Writer: Chip Johannessen
Director: Winrich Kolbe
Editor: G. Richard Potter
Quote: “You’re the one who knew where she’d be… [You’re] one of them.” –Lillian Mather singles out Frank Black
Overview: Revisiting “Force Majeure” so soon after the Tōhoku megathrust earthquake that recently devastated Japan lends this strange episode’s apocalyptic paranoia extra edge, even if we have to chuckle at any reference to the supposed worldwide cataclysm of May 5, 2000. Indeed, this is a somewhat jarring installment of Millennium, and not simply because the human tendency to seek out connections prompts each viewer to think of the myriad natural disasters in recent memory that might be reconsidered as “Earth Changes.” Amid the grim murder investigations of the show’s first season, Chip Johannessen’s bizarre tale of cloning and astronomical obsession sticks out as awkwardly as guest star Brad Dourif’s Dennis Hoffman might at a New Year’s Eve party. Yes, “Force Majeure” signals that change is in the wind. In subsequent episodes Millennium would begin to transform, rapidly expanding its thematic scope and sometimes reinventing its approach to televisual storytelling.
As the series begins to change, so too does our understanding of Frank Black’s visionary talents. A simple glance above at our usual graphic collage, made-up of screen grabs from this episode’s visions, suggests that our hero’s inner eye has been opened wider, so to speak. In “Force Majeure,” Frank’s flashes of insight feature the sort of imaginings we might expect from an astronomer or astrophysicist, not a forensic profiler. Serial killers and their vivisected victims have been swapped out for burning, fast-moving images of celestial bodies juxtaposed with microscopic examinations of a woman’s ova. Outer space and inner space collide before our eyes. The show’s perceptual canvas could not have possibly been expanded more dramatically. As these visions are paired with the rantings of Dennis Hoffman, we’re prompted once more to question whether or not there is prophecy in what Frank Black sees. It seems well-timed that Peter Watts, in the midst of pursuing a very grounded investigation into these almost Fortean events, should joke that he doesn’t believe in telepathy. Frank is now seeing patterns on an unimaginably grand scale and this surprising imagery suggests either an escalating shift in his understanding of the world or that there is some hint of omniscience in his astonishing gift.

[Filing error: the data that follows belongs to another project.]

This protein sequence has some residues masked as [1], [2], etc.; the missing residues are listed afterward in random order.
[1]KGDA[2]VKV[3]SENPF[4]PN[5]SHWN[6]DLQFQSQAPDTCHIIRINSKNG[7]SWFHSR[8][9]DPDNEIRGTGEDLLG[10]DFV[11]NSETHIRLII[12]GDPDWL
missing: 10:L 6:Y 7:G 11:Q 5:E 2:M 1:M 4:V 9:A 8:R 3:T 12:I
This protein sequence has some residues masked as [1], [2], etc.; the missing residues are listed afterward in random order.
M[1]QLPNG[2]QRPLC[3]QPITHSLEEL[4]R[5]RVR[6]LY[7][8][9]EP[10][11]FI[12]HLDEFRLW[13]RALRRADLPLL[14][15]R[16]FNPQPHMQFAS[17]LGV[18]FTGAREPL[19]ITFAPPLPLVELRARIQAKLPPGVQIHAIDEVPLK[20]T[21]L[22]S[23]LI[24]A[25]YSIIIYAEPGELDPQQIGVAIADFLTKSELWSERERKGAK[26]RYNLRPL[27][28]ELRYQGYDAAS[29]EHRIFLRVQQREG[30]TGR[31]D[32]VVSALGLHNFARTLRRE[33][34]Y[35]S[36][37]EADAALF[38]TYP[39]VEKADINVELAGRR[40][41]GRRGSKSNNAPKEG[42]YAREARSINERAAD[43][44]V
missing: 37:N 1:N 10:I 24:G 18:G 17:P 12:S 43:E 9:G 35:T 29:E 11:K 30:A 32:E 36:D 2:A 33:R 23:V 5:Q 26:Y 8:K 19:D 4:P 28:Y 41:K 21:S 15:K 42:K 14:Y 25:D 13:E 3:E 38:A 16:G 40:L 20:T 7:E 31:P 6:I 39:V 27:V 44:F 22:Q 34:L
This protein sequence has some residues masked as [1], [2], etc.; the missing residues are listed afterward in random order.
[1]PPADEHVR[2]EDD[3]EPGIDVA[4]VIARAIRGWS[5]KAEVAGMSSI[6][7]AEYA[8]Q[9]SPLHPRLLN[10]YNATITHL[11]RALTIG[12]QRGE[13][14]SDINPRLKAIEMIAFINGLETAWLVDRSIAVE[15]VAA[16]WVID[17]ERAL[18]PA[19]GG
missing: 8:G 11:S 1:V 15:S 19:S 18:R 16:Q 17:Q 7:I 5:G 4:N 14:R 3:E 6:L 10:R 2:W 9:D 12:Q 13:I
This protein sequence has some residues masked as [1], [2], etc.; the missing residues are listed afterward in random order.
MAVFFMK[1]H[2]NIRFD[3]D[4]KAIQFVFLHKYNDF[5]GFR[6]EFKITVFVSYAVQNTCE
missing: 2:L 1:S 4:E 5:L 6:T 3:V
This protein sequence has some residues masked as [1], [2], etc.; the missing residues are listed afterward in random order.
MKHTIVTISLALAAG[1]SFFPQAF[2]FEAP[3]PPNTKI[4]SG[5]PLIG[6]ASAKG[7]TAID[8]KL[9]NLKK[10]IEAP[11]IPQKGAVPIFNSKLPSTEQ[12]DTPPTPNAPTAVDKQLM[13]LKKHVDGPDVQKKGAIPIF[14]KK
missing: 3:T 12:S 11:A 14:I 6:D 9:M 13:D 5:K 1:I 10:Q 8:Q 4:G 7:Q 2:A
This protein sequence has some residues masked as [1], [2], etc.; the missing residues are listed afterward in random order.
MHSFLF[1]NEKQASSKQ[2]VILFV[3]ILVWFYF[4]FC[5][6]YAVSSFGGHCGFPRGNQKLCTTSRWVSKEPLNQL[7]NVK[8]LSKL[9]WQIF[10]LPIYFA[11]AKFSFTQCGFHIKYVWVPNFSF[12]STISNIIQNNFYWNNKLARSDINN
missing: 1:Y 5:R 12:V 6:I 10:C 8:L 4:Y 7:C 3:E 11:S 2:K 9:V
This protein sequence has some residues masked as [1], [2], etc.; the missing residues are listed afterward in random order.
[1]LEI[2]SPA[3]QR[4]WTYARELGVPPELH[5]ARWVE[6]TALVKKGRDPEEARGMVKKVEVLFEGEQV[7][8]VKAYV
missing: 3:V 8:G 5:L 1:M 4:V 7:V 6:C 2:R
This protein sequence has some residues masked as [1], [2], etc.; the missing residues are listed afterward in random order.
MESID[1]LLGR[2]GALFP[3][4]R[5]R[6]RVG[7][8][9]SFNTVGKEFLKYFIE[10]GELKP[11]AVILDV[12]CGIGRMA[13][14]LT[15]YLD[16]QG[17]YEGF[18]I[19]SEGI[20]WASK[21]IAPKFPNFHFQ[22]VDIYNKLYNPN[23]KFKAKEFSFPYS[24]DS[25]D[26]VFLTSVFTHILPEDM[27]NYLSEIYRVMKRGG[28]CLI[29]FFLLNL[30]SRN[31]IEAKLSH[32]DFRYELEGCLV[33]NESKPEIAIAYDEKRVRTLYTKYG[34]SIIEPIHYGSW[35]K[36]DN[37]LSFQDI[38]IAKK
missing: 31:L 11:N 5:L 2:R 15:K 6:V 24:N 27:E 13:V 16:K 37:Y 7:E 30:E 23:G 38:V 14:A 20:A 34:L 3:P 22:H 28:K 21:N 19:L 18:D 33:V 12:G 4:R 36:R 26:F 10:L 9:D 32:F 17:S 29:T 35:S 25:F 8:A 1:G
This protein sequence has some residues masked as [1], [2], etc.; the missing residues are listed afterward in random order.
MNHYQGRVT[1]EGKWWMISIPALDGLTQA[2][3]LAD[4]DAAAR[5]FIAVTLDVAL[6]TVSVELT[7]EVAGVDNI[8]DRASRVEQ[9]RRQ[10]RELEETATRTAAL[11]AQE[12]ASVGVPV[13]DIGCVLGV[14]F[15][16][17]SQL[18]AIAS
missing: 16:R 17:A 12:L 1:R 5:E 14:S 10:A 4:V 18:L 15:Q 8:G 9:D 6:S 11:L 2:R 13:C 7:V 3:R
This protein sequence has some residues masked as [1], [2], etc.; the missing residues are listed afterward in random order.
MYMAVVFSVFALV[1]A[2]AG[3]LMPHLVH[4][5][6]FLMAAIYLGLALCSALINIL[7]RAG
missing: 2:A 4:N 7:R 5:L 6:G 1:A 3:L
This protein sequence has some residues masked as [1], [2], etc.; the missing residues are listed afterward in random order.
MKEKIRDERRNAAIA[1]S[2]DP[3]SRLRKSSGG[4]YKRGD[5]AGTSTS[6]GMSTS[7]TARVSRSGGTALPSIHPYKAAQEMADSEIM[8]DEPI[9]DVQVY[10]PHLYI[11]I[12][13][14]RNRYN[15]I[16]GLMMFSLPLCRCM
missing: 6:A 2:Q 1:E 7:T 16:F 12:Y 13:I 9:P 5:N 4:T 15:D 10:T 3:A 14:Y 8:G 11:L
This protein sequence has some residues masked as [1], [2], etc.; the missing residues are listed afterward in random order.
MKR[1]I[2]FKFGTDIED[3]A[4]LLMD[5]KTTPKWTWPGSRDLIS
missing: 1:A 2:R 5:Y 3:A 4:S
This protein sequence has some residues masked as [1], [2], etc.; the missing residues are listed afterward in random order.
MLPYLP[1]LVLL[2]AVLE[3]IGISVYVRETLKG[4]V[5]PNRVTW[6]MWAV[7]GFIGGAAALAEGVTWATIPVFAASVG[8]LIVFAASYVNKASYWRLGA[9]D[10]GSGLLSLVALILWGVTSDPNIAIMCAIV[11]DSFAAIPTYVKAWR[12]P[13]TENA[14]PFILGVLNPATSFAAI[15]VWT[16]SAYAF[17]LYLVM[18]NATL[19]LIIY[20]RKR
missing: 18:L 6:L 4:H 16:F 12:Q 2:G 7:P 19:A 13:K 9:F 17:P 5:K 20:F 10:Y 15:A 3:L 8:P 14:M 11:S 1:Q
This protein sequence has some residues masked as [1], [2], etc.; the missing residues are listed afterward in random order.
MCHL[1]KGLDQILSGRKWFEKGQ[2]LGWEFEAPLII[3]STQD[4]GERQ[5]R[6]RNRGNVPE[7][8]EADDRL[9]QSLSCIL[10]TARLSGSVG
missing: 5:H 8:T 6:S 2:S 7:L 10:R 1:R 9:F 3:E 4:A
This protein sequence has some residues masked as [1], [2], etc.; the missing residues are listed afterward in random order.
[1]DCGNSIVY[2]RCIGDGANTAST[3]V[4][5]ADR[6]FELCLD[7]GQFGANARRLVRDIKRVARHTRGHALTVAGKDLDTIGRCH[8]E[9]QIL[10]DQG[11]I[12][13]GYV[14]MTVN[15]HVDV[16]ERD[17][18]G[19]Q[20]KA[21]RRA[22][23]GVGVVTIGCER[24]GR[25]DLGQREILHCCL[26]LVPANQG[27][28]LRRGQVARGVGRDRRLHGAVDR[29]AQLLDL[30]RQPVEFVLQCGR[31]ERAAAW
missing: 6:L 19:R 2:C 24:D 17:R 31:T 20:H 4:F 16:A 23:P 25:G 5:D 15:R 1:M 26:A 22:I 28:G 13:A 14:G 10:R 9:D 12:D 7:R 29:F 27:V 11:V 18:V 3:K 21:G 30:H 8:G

Connections: In addition to the books of Genesis and Exodus, Dennis Hoffman cites the writings of Nostradamus, the sixteenth-century apothecary now famous for his apocalyptic prophecies. References to Nostradamus can also be found in “Pilot,” in which the Frenchman first suggested that Frank Black’s visions showed him glimpses of some future cataclysm.
Trances in Total: 2 (0:03)
Gore Score: 1/10